As telcos rush to the market with “cloud” offerings, David Havyatt suggests they need to focus on any-to-any connectivity and leave applications to others.
One of the recurring images in television coverage of climate change is of a coal fired power station with plumes of steam bellowing forth. It is steam in that cloud, not carbon dioxide, but it doesn’t seem to bother the broadcasters.
It seems that telcos and the IT industry are getting to be just as careless in the imagery of “the cloud”.
The meaning of clouds
Telcos can perhaps be forgiven, since they have some claim to ownership of the term “cloud”. It is derived from the diagram that has been used for decades now to represent “the part of the network the details of which are not under current consideration.”
More recently the cloud has been labelled “the Internet”, but it originally was used to represent the PSTN.
Customers like the banks have started to learn that buying an online outsourced solution is just the same as buying hardware and software, only the migration issue to the next solution might be harder rather than easier. Learning about “cloud computing” contracts looks to be pretty timely!
It is understandable that the telcos think that anything on their side of the interface is “in the cloud.” But the real concept of the cloud is much more powerful.
The deeper concept of cloud computing is not one where the computing happens across the other side of a network boundary, but when the computing itself is dispersed through the network.
Google itself is an example, with a vast global network of processors; but that is an entirely in-house model.
Tom Jenkins of content management software firm Open Text addressed a Committee for the Economic Development of Australia (CEDA) meeting in March on the topic “Managing Content in the Cloud – The key to creating competitive advantage in the digital economy.”
I prefer the definition of Tom Jenkins of Open Text, who defines cloud content as essentially rich, mobile and social, not just somewhere else.
The cloud entails the delivery of content and applications in a widely-dispersed manner with well-managed permissions that maximise availability without limiting security.
The challenge of clouds
Hosted applications are just an alternative form of software ownership unless they come with tools to manage content in a collaborative fashion. If you just want to save on software costs, use OpenOffice, not GoogleApps.
But the challenge is creating that accessibility without at the same time being locked into the software environment of the vendor.
Ultimately cloud computing rests on the ability to run end-to-end applications on the Internet, ideally with defined service quality and irrespective of the network carriers involved.
Cisco’s David Meyer told an IEEE conference in October 2008;
The lack of a reasoned approach to both the IPv4 run-out problem (data plane) and the growth of routing state (control plane) are life-threatening to the (end-to-end) Internet we all know and love.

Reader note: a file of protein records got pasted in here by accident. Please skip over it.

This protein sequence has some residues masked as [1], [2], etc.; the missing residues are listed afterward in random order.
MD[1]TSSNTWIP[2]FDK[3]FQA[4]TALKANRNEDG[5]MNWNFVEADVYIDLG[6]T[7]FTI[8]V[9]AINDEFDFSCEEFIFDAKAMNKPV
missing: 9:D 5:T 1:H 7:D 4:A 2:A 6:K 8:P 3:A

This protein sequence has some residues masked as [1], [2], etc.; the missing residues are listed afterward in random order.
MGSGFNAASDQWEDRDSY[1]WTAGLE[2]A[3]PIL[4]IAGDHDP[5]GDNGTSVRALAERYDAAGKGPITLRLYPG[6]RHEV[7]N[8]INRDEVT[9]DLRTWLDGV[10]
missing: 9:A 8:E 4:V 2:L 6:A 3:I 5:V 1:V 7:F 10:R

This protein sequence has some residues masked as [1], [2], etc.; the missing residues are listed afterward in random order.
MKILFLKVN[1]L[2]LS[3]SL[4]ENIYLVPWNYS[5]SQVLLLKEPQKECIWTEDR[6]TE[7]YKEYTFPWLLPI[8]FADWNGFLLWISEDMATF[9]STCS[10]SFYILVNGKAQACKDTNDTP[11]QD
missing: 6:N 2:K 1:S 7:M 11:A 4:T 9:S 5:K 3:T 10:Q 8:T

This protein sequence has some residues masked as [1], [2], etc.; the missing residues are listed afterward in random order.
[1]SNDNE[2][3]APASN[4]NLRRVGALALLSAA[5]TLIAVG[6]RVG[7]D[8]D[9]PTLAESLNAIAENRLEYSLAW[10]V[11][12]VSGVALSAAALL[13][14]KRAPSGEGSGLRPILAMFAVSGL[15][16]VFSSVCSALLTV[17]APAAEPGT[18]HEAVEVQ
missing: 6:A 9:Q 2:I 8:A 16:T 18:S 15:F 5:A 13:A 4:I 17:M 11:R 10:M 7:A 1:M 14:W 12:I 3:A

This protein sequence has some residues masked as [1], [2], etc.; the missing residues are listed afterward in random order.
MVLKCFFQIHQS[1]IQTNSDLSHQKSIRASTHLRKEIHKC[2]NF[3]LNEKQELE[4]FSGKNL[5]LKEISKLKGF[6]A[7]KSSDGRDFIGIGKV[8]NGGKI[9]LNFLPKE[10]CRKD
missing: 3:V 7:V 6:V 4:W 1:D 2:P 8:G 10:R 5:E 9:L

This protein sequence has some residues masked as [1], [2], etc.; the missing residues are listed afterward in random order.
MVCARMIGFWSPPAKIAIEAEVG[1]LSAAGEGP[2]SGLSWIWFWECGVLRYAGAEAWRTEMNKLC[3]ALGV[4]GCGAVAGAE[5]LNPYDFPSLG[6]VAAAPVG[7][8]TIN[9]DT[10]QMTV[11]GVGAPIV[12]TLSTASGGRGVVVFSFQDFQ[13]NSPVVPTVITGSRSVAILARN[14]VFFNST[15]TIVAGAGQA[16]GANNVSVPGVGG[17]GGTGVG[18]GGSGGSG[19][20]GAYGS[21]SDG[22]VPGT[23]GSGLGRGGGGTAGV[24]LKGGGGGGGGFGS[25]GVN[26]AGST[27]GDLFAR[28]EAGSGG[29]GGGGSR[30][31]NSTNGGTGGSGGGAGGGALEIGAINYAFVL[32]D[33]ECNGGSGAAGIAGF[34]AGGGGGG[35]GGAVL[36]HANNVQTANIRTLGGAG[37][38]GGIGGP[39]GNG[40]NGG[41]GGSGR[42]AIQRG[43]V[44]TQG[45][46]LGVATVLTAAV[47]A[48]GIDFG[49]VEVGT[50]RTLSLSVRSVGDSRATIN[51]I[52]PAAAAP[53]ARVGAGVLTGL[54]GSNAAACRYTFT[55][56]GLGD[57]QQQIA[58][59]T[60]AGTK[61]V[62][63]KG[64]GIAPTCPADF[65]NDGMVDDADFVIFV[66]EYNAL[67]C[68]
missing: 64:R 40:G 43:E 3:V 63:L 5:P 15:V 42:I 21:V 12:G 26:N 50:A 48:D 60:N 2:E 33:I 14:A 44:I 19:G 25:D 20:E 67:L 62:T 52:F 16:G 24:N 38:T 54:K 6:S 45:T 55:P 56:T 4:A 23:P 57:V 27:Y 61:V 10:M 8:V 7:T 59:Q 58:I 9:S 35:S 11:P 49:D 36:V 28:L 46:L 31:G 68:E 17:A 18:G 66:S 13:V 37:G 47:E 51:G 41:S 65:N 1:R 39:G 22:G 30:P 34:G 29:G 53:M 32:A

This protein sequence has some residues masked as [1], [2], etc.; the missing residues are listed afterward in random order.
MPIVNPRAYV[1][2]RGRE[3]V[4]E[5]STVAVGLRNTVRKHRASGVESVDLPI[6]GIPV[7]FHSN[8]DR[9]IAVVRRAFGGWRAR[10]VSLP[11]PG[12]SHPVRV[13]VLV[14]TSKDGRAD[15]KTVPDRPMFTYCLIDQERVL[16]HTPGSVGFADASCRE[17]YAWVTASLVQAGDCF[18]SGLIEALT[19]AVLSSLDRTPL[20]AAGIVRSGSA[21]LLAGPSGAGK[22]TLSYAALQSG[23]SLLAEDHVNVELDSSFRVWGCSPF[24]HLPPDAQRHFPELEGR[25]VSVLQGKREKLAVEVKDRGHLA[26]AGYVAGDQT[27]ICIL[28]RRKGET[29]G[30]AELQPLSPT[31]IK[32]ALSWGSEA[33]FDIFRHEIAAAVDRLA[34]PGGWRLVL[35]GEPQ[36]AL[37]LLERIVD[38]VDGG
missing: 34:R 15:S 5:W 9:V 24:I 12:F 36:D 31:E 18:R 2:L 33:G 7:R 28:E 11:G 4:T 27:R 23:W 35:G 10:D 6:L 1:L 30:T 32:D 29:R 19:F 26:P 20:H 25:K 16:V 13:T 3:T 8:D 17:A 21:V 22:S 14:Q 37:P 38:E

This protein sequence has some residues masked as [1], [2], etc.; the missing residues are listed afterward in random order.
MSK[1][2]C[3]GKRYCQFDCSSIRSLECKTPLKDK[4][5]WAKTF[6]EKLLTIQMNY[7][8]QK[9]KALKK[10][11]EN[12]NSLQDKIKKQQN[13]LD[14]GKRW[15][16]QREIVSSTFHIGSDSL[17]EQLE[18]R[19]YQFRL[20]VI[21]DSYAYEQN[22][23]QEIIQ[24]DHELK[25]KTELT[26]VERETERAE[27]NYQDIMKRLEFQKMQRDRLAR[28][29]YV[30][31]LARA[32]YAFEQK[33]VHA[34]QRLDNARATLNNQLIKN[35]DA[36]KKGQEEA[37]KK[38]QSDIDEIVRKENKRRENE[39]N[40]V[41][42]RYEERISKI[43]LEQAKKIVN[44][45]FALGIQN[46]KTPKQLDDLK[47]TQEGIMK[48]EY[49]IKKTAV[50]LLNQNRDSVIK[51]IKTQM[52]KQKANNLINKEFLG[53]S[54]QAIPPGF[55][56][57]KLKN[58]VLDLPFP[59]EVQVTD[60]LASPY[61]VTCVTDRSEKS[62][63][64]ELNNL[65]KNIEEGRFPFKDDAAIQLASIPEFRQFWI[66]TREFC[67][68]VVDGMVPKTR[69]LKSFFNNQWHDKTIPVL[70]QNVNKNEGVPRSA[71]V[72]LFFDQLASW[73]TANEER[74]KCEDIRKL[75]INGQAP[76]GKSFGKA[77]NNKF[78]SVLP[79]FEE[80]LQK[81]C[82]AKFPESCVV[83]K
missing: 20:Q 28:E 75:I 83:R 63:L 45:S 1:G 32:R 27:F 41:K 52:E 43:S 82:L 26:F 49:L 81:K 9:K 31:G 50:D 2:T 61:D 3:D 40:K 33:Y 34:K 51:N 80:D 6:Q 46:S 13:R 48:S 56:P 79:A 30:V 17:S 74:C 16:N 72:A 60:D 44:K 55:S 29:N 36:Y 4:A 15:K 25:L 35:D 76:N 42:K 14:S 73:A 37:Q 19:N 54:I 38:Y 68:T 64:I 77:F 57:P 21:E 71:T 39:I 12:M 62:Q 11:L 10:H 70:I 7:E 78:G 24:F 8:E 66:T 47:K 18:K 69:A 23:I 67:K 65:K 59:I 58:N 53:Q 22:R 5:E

The first is the address space issue. Current solutions to the IPv4 address run out that rely upon network address translation will disrupt end-to-end applications. Telcos are at the forefront of telling policy makers not to worry, because telcos regard end-to-end applications as the enemy.
The second issue is harder to describe and to address, but ultimately revolves around the rate of increase of router tables. Historically the problem has been solved by throwing more processing at it, but there are some who think there is now a need for a fundamental redesign of the network architecture.
The question is - where should the telcos sit in all this?
In 1960, Theodore Levitt wrote in the Harvard Business Review that telcos “let others take customers away from them because they assumed themselves to be in the railroad business rather than the transportation business.”
Seldom has an idea been more passionately embraced by business executives. No amount of invocation by management guru Tom Peters to “stick to the knitting” has dissuaded them – they want to stick to their craft and embrace crochet and macramé as well.
In particular, telecommunications providers want to variously describe themselves as in the “ICT business” or as “media-comms” companies. But what consumers value in their telecommunications services is very rarely their content – but rather the ability to connect anything to anything, anytime and anywhere.
I believe the telco’s focus needs to be on being in the telecommunications business.
It has been said in business that nothing happens until a sale is made. Telcos need to promote the new message that nothing happens until data has been sent and received.
Should telcos see themselves as ICT businesses or should they focus on any-to-any connectivity?